'They definitely won't survive outdoors here'


We all experience it.

We all have to make allowances for it, adopt to it, and plant accordingly.

After all, it's not the fault of the plant if pieces break due to the sheer force of the wind around the garden, when it strikes.

And, it's not like I haven't planted gardens with wind tolerant plants. Living along the coastline, one expects and experiences onshore winds all the time, and as I've advised people or planted gardens, this is always a factor considered.

So how come I'm so surprised with my garden? Well after moving here about 20 months ago, I did realise we were about 3/4 of a mile (approx. one Kilometre) inland from the sea, with quite a mature planting of trees to the North of us, and a good scattering of trees on the other sides. I interpreted that all of this would mean a reasonably sheltered garden, with a nice micro climate for being able to grow plants that would be a little more on the tender side.

Not so. Turns out its a windy site that also is a bit of a frost pocket.

The people who lived here previous to us were visiting last weekend, and they were very complimentary about how the garden was looking (which was nice) and more-so about how the wind-breaks were having such a beneficial effect, meaning they could sit out and enjoy it.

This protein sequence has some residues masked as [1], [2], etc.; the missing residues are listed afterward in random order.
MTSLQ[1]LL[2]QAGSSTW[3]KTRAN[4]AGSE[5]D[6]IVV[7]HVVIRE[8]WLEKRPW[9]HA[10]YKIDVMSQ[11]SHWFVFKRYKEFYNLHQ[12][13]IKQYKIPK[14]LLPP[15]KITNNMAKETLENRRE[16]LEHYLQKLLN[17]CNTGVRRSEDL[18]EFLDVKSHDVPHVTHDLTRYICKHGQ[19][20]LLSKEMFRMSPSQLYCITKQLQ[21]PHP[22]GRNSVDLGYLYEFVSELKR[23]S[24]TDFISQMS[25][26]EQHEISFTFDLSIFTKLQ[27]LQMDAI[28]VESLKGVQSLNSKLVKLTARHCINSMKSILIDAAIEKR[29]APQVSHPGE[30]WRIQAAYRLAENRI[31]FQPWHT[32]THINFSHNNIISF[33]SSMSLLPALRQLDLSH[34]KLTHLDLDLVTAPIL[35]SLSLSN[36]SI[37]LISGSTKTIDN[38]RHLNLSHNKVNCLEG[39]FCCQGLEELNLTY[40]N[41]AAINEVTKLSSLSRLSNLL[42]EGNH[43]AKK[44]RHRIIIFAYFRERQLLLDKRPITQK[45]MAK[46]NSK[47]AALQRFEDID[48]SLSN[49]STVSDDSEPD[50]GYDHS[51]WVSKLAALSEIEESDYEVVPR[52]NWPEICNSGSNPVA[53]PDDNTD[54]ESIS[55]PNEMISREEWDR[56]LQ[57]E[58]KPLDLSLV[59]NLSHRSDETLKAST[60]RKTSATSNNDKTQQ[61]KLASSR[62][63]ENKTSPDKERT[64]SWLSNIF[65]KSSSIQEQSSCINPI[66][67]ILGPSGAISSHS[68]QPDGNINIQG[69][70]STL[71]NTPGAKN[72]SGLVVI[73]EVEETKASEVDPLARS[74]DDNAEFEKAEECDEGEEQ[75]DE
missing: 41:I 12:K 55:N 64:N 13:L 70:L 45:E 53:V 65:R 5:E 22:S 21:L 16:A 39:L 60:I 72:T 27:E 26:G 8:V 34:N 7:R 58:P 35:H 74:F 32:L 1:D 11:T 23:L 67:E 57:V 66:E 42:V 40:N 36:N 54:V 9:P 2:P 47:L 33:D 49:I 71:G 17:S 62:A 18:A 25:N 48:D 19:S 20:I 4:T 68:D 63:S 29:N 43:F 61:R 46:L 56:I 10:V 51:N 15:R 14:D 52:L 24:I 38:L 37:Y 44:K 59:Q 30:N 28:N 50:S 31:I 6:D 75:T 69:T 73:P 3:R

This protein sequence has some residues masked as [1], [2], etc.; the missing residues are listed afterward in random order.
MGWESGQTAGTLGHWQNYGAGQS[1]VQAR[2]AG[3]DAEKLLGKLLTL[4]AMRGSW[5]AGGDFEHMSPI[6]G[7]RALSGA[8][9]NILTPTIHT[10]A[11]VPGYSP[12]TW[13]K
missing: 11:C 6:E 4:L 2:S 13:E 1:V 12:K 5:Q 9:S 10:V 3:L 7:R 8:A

On a 'normal' day, we have a fresh breeze that is fine, if your moving about, but less inclined for the family to sit out.

On a windy day, there is a solid wall of air constantly moving; again fine if your out and about (these are the sort if days to visit the beach and see the waves), but not good for some plants.

On very windy days, as one person said of the house, 'it feels like the roof is going to lift off!'

So when Tom, a friend if mine visited recently and saw the couple of sunflowers growing in the glasshouse, he aptly said it 'they definitely won't survive outdoors here'.

That my friends, sums it up.

I will continue to implement my wind-break plan (i.e. create small sheltered pockets within the bigger garden) and try different, and sometimes more appropriate plants.

Btw, the plant in the picture is a wind damaged Salvia microphylla var neurepia. A favourite of mine that is a native of the American Southwest. Although frost tender, once it starts flowering in June, it carries on until first frosts. We'll have to see what we can do to jeer this beauty at its optimum best.

Happy gardening.